Re: Entity and Identity

From: Clifford Heath <>
Date: Tue, 29 Sep 2009 10:38:02 +1000
Message-ID: <NFcwm.23346$6f4.8023_at_newsfe08.iad>

Walter Mitty wrote:
>> I believe that it's possible to unite them, and I've set myself that task.
> Good luck. I mean it.

I'm not underestimating the task, but them I don't expect to unite the communities, just to show a technology path that preserves the best of both. I can already demonstrate most of it, and explain how I plan to fill the gaps. After the tech works... we'll see how the politics pans out... I have little taste for that though.

>> It does require a change to the programming language paradigm
> You'll forgive me if I don't leap to immediately learn your scheme.

I don't have an approachable online presentation of the API yet, though I've shown it to local groups and there might be some video forthcoming.

However; the CQL compiler itself is an application of the API, so it does work. The relational persistence aspect is incomplete however.

> I don't think that modeling is always a design activity. Sometimes a model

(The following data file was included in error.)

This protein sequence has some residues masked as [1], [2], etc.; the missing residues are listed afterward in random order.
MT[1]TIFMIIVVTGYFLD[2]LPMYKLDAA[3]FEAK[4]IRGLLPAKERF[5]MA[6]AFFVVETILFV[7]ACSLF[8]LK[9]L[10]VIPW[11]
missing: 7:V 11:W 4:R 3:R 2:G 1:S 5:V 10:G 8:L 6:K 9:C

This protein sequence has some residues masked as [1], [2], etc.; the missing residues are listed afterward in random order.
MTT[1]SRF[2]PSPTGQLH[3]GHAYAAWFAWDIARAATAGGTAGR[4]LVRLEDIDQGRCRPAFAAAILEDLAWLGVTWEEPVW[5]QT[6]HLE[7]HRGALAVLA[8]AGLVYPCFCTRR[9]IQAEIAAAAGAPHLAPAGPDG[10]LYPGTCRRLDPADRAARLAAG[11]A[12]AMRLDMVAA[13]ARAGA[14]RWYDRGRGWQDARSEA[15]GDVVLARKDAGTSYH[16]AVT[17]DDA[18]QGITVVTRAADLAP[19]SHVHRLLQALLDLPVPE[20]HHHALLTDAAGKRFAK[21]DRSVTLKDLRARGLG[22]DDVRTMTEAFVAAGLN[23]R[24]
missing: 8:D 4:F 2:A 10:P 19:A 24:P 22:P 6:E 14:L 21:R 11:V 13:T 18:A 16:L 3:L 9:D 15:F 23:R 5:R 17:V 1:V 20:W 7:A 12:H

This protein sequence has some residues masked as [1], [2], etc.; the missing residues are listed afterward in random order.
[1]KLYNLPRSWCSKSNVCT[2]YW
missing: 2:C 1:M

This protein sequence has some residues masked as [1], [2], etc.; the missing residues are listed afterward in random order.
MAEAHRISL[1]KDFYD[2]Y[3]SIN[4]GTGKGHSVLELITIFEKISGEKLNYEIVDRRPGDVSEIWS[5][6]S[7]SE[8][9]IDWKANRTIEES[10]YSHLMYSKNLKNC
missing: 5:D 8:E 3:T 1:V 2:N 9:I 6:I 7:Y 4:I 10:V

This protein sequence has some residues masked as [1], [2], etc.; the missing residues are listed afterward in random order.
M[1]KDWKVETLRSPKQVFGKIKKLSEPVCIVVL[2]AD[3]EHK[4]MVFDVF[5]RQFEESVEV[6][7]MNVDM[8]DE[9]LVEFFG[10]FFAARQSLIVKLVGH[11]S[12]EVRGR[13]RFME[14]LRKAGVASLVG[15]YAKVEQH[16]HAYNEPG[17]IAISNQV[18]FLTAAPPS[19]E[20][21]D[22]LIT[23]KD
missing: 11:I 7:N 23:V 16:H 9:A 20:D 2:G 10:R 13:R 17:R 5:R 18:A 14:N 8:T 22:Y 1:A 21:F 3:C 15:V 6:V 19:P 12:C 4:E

> can be used to capture what's discovered during analysis rather than what's
> devised during design.

I think that Simsion's use of "design" here refers to the design of a model, not of an implementation system. Analysis is an important in modeling. The thesis is really exploring the social aspect however; are people aware that their models are just models, or do they see them as actually descriptive of the real world?

>> Sadly it's often not done in O-O projects, and those projects suffer
>> from the lack of it. I think *that* issue is the main reason for
>> complaining about O-O... but really, the problem is in the training
>> of the teams, and to an extent in the languages.

> Again, I'll call attention to OOA.

Yes, it's fine stuff. I spent the 90's building tools that implement and use the O-O paradigm, using my own OOA approach that goes back to about '83. Market forces wiped out an otherwise very successful and innovative product, which nevertheless had been used to build many large systems. The company survived, but only by a complete transformation, and isn't in that business now. Suffice to say, I have some experience with the irrationality of the software tools market.

> I expect that, if your CQL begins to garner some success, both groups of
> revolutionists will turn on you.

Probably true; people are pretty venial. My hope however is that they'll both see an opportunity to get what they wanted all along.

Clifford Heath, Data Constellation,
Agile Information Management and Design
Received on Mon Sep 28 2009 - 19:38:02 CDT

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